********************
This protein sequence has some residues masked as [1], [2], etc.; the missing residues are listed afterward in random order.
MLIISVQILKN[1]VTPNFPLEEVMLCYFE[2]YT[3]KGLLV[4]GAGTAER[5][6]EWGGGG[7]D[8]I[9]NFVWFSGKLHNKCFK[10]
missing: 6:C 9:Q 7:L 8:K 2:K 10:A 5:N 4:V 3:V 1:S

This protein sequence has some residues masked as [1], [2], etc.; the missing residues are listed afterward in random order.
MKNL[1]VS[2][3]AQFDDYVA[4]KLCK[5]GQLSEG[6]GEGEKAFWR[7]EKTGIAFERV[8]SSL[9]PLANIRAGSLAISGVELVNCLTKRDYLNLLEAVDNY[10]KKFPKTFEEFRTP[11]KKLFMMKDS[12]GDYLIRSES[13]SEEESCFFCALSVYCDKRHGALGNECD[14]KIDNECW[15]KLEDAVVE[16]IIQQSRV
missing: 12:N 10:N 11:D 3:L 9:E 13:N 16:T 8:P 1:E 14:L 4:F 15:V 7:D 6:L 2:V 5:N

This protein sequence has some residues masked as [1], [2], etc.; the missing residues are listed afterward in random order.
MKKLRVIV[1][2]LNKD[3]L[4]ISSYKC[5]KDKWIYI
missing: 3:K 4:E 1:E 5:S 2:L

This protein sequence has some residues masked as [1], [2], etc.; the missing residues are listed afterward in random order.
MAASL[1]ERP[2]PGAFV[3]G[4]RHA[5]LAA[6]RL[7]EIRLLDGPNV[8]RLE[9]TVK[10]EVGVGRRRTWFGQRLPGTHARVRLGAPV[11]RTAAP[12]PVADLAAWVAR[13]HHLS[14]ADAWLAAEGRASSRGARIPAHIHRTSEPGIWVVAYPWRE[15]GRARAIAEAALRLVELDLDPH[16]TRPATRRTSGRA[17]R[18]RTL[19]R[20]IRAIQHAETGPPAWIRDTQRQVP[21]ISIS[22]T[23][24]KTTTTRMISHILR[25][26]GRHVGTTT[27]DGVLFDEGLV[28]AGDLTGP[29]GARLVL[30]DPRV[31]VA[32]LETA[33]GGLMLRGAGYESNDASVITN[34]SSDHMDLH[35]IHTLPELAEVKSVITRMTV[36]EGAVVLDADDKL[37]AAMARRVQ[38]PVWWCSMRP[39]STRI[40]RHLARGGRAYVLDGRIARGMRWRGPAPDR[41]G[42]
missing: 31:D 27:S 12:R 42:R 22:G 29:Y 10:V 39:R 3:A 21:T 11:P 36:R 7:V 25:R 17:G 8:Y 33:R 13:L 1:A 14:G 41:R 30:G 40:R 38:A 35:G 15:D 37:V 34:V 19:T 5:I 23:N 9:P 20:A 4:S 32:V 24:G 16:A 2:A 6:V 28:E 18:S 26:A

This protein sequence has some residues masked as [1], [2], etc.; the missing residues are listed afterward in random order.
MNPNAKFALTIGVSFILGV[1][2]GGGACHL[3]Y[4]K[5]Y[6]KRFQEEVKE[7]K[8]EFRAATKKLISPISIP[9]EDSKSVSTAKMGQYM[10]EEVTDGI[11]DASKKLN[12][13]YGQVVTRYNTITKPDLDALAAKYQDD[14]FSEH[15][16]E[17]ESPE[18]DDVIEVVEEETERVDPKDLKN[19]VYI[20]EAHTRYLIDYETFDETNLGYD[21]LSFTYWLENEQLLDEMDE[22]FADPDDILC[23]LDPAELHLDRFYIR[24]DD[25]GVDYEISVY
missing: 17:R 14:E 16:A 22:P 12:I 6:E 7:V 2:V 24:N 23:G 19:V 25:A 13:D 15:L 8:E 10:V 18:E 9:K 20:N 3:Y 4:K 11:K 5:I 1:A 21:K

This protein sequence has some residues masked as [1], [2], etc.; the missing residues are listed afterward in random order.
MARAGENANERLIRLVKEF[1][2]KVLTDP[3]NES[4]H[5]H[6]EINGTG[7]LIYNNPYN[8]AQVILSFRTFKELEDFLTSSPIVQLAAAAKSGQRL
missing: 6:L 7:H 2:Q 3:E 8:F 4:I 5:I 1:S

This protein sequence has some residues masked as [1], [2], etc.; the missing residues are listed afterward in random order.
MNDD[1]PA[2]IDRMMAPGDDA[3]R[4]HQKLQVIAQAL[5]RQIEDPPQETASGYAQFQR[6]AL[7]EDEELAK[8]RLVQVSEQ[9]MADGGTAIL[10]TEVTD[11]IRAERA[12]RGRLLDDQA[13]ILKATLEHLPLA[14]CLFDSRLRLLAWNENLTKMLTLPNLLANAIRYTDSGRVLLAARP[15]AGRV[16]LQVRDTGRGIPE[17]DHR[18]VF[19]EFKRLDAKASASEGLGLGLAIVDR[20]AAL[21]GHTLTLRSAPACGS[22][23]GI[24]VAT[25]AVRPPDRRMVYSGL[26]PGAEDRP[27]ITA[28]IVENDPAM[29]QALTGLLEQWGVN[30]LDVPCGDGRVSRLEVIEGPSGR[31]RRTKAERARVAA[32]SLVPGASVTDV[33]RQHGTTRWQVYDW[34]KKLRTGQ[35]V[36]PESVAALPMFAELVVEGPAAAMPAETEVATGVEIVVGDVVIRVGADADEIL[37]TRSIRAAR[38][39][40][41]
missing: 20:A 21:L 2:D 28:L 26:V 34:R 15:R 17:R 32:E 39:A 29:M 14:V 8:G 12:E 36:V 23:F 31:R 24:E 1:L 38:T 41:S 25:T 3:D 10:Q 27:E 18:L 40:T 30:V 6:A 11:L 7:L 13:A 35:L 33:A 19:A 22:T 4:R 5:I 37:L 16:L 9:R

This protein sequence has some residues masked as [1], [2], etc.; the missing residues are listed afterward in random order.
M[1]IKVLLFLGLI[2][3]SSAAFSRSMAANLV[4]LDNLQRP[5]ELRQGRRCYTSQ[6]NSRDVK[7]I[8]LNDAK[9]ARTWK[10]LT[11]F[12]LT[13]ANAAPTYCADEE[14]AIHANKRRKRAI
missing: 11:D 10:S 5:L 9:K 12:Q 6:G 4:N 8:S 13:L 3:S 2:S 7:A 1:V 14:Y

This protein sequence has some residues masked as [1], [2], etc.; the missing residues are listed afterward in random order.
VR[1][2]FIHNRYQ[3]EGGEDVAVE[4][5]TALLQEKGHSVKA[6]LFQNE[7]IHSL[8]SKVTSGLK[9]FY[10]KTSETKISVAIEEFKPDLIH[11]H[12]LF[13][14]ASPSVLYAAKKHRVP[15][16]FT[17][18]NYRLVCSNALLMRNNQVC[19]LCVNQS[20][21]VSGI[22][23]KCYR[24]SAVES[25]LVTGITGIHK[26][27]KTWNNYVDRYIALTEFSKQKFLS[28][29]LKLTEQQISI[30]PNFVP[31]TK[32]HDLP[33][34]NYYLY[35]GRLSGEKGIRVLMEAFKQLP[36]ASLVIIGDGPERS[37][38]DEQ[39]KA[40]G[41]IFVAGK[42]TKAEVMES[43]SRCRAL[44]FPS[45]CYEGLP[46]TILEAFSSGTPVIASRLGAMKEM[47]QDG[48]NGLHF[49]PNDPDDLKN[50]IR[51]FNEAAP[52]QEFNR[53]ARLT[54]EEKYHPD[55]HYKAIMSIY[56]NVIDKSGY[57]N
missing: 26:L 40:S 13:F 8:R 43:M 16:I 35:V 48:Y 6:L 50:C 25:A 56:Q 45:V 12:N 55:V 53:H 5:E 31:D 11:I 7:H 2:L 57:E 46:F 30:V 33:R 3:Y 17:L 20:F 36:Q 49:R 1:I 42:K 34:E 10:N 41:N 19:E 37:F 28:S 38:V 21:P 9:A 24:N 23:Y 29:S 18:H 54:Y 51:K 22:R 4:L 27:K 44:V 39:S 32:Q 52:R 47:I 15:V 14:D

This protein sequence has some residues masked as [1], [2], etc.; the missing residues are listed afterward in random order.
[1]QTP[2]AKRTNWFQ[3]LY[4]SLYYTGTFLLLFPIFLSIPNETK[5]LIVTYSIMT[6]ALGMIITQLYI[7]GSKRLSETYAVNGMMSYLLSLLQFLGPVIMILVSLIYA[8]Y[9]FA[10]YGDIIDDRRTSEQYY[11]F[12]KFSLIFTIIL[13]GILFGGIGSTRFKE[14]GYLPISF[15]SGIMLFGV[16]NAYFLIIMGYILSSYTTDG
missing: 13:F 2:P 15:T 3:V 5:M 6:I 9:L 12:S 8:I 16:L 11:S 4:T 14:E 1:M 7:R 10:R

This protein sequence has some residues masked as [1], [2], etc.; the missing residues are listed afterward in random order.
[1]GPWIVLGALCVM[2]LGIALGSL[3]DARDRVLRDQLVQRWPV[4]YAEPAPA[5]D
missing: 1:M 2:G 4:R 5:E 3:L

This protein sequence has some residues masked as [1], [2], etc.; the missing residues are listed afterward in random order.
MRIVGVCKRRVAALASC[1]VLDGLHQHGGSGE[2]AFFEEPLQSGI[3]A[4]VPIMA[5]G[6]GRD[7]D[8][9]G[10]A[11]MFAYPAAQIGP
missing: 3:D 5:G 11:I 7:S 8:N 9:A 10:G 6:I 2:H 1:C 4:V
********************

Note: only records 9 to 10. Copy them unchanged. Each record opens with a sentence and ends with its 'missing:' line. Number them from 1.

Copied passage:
This protein sequence has some residues masked as [1], [2], etc.; the missing residues are listed afterward in random order.
VR[1][2]FIHNRYQ[3]EGGEDVAVE[4][5]TALLQEKGHSVKA[6]LFQNE[7]IHSL[8]SKVTSGLK[9]FY[10]KTSETKISVAIEEFKPDLIH[11]H[12]LF[13][14]ASPSVLYAAKKHRVP[15][16]FT[17][18]NYRLVCSNALLMRNNQVC[19]LCVNQS[20][21]VSGI[22][23]KCYR[24]SAVES[25]LVTGITGIHK[26][27]KTWNNYVDRYIALTEFSKQKFLS[28][29]LKLTEQQISI[30]PNFVP[31]TK[32]HDLP[33][34]NYYLY[35]GRLSGEKGIRVLMEAFKQLP[36]ASLVIIGDGPERS[37][38]DEQ[39]KA[40]G[41]IFVAGK[42]TKAEVMES[43]SRCRAL[44]FPS[45]CYEGLP[46]TILEAFSSGTPVIASRLGAMKEM[47]QDG[48]NGLHF[49]PNDPDDLKN[50]IR[51]FNEAAP[52]QEFNR[53]ARLT[54]EEKYHPD[55]HYKAIMSIY[56]NVIDKSGY[57]N
missing: 26:L 40:S 13:F 8:R 43:M 16:I 35:V 48:Y 6:L 50:C 25:A 56:Q 45:V 12:N 55:V 53:H 5:E 31:D 11:I 7:H 2:L 57:E 46:F 30:V 33:R 3:Y 17:L 20:F 36:Q 49:R 1:I 42:K 34:E 10:N 41:N 19:E 37:F 28:S 38:V 21:P 9:A 24:N 23:Y 29:S 18:H 54:Y 51:K 22:R 4:L 27:K 44:V 39:S 32:Q 52:R 47:I 15:V 14:D

This protein sequence has some residues masked as [1], [2], etc.; the missing residues are listed afterward in random order.
[1]QTP[2]AKRTNWFQ[3]LY[4]SLYYTGTFLLLFPIFLSIPNETK[5]LIVTYSIMT[6]ALGMIITQLYI[7]GSKRLSETYAVNGMMSYLLSLLQFLGPVIMILVSLIYA[8]Y[9]FA[10]YGDIIDDRRTSEQYY[11]F[12]KFSLIFTIIL[13]GILFGGIGSTRFKE[14]GYLPISF[15]SGIMLFGV[16]NAYFLIIMGYILSSYTTDG
missing: 13:F 2:P 15:T 3:V 5:M 6:I 9:L 12:S 8:I 16:L 11:S 4:T 14:E 1:M 7:R 10:R